December 06, 2010, 10:35 AM — It’s been a hell of a year for consumer privacy, or the lack thereof. From Facebook leaking personally identifiable information to advertisers, to data brokers harvesting reams of user information on social nets, to Google’s Wi-Fi slurping, 2010 may be remembered as the year the privacy chickens came home to roost -- and quickly got roasted.
Now Congress is debating new privacy laws and the FTC has weighed in with proposals for a No Tracking List to thwart nosy Web advertisers. The agency has also called for sites to create privacy policies a wee bit shorter and more accessible than, say, Facebook’s 5,830-word privacy opus. Not surprisingly, the online data industry immediately began trash talking the FTC’s ideas, calling for even more ‘self regulation’ and forming yet another industry consortium, the Open Data Partnership, to avoid a Federal smack down.
[ See also: The 10 biggest mistakes people make on Facebook ]
Apparently, the 10 years online data mongers have been given to come up with privacy protections that actually protect privacy hasn’t been enough. Just give them another 10 years and they promise they’ll get it right.
"At COMPANY _______ we value your privacy a great deal. Almost as much as we value the ability to take the data you give us and slice, dice, julienne, mash, puree and serve it to our business partners, which may include third-party advertising networks, data brokers, networks of affiliate sites, parent companies, subsidiaries, and other entities, none of which we’ll bother to list here because they can change from week to week and, besides, we know you’re not really paying attention.
We’ll also share all of this information with the government. We’re just suckers for guys with crew cuts carrying subpoenas.
Remember, when you visit our Web site, our Web site is also visiting you. And we’ve brought a dozen or more friends with us, depending on how many ad networks and third-party data services we use. We’re not going to tell which ones, though you could probably figure this out by carefully watching the different URLs that flash across the bottom of your browser as each page loads or when you mouse over various bits. It’s not like you’ve got better things to do.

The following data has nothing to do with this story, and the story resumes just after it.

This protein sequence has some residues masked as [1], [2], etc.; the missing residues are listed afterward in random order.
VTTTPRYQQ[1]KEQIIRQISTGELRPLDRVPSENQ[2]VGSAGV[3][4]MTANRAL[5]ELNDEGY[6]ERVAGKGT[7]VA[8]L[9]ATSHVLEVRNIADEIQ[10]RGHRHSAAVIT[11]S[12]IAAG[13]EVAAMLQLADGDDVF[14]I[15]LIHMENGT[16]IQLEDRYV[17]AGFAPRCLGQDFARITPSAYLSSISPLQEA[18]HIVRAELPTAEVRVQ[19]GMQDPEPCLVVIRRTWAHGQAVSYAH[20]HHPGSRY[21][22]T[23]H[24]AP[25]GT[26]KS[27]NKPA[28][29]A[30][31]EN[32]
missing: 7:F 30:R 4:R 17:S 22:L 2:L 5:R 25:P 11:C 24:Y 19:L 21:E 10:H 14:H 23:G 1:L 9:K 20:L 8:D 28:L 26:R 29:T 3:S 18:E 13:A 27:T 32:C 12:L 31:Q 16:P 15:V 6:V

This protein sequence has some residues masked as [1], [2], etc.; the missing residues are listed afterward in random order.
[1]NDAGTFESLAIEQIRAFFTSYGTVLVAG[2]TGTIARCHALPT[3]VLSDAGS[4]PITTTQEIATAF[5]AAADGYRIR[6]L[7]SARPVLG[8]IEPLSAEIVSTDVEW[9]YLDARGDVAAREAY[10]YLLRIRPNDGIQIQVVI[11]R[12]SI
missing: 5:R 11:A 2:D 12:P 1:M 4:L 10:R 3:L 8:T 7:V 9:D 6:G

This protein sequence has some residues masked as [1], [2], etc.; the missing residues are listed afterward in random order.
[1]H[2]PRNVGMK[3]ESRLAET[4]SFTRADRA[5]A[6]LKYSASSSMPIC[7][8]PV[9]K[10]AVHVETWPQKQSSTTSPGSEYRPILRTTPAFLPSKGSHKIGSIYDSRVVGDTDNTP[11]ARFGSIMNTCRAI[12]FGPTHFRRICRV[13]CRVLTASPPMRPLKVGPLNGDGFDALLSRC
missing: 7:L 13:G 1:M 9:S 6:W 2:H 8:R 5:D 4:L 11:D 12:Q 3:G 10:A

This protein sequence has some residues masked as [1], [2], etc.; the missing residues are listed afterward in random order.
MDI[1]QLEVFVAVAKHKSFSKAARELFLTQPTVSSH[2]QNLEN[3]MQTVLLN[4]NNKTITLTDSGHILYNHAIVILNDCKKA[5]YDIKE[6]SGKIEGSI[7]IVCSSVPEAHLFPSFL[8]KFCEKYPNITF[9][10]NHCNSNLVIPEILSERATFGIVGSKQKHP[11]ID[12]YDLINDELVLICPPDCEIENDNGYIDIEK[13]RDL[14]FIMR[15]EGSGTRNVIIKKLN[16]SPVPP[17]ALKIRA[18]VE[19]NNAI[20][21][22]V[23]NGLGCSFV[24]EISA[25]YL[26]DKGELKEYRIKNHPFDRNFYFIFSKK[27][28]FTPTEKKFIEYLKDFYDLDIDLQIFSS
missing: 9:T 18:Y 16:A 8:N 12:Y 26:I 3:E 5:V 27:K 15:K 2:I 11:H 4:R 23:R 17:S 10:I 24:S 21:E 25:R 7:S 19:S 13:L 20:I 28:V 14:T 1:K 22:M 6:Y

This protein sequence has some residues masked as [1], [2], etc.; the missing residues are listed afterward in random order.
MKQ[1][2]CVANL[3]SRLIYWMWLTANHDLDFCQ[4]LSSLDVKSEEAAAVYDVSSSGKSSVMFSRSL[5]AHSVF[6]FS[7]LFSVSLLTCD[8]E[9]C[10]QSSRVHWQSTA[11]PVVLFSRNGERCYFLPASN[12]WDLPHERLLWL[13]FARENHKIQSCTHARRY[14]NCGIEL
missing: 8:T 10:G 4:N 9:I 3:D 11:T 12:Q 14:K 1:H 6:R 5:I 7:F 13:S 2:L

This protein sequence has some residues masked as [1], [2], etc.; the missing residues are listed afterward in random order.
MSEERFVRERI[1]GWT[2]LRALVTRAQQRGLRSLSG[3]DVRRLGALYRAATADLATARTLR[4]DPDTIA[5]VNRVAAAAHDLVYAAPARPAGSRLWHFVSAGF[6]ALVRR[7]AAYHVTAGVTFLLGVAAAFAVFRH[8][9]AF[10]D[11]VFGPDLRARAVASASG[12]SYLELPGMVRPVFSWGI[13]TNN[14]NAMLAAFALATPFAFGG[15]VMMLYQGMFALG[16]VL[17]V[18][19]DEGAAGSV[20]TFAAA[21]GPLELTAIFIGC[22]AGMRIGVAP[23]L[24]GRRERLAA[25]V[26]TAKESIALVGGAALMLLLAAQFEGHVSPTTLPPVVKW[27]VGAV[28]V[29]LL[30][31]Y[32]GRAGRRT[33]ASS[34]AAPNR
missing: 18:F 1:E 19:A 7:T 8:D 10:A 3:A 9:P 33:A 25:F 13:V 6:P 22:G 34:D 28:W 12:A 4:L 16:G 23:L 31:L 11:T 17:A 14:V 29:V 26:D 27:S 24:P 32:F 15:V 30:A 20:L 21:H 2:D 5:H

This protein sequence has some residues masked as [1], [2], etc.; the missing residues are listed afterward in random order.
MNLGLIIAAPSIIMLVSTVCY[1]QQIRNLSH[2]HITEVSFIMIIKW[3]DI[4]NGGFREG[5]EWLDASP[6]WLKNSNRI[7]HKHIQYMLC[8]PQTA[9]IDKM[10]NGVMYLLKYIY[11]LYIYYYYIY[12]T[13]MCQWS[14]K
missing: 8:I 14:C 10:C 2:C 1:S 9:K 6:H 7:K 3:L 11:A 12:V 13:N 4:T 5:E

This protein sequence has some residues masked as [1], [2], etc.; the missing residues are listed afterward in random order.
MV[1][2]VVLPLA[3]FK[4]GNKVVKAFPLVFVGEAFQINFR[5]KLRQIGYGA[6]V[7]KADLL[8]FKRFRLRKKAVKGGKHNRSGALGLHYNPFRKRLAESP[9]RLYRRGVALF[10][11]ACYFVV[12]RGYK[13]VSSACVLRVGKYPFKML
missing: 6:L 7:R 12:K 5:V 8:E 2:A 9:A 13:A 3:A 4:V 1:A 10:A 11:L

Each of these sites may leave behind a little gift known as a cookie -- a text file filled with inscrutable gibberish that allows various computers around the globe to identify you, including your preferences, browser settings, which parts of the site you visited, which ads you clicked on, and whether you actually purchased something.
Those same cookies may let our advertising and data broker partners track you across every other site you visit, then dump all of your information into a huge database attached to a unique ID number, which they may sell ad infinitum without ever notifying you or asking for permission.
Also: We collect your IP address, which might change every time you log on but probably doesn’t. At the very least, your IP address tells us the name of your ISP and the city where you live; with a legal court order, it can also give us your name and billing address (see guys with crew cuts and subpoenas, above).
Besides your IP, we record some specifics about your operating system and browser. Amazingly, this information (known as your user agent string) can be enough to narrow you down to one of a few hundred people on the Webbernets, all by its lonesome. Isn’t technology wonderful?
We store this information an indefinite amount of time for reasons even we don’t fully understand. And when we do eventually get around to deleting it, you can bet it’s still kicking around on some network backup drives in somebody’s closet. So once we have it, there’s really no getting it back. Hell, we can’t even find our keys half the time -- how do you expect us to keep track of this stuff?
Not to worry, though, because we use the very bestest security measures to protect your data against hackers and identity thieves, though no one has actually ever bothered to verify this. You’ll pretty much just have to take our word for it.
So just to recap: Your information is extremely valuable to us. Our business model would totally collapse without it. No IPO, no stock options; all those 80-hour weeks and bupkis to show for it. So we’ll do our very best to use it in as many potentially profitable ways as we can conjure, over and over, while attempting to convince you there’s nothing to worry about.
(Hey, Did somebody hold a gun to your head and force you to visit this site? No, they did not. Did you run into a pay wall on the home page demanding your Visa number? No, you did not. You think we just give all this stuff away because we’re nice guys? Bet you also think every roomful of manure has a pony buried inside.)
ITworld TY4NS blogger Dan Tynan writes privacy policies in his sleep -- which may be why he always wakes up cranky. Catch his brand of juvenile snark at eSarcasm (Geek Humor Gone Wild) or follow him on Twitter: @tynan_on_tech.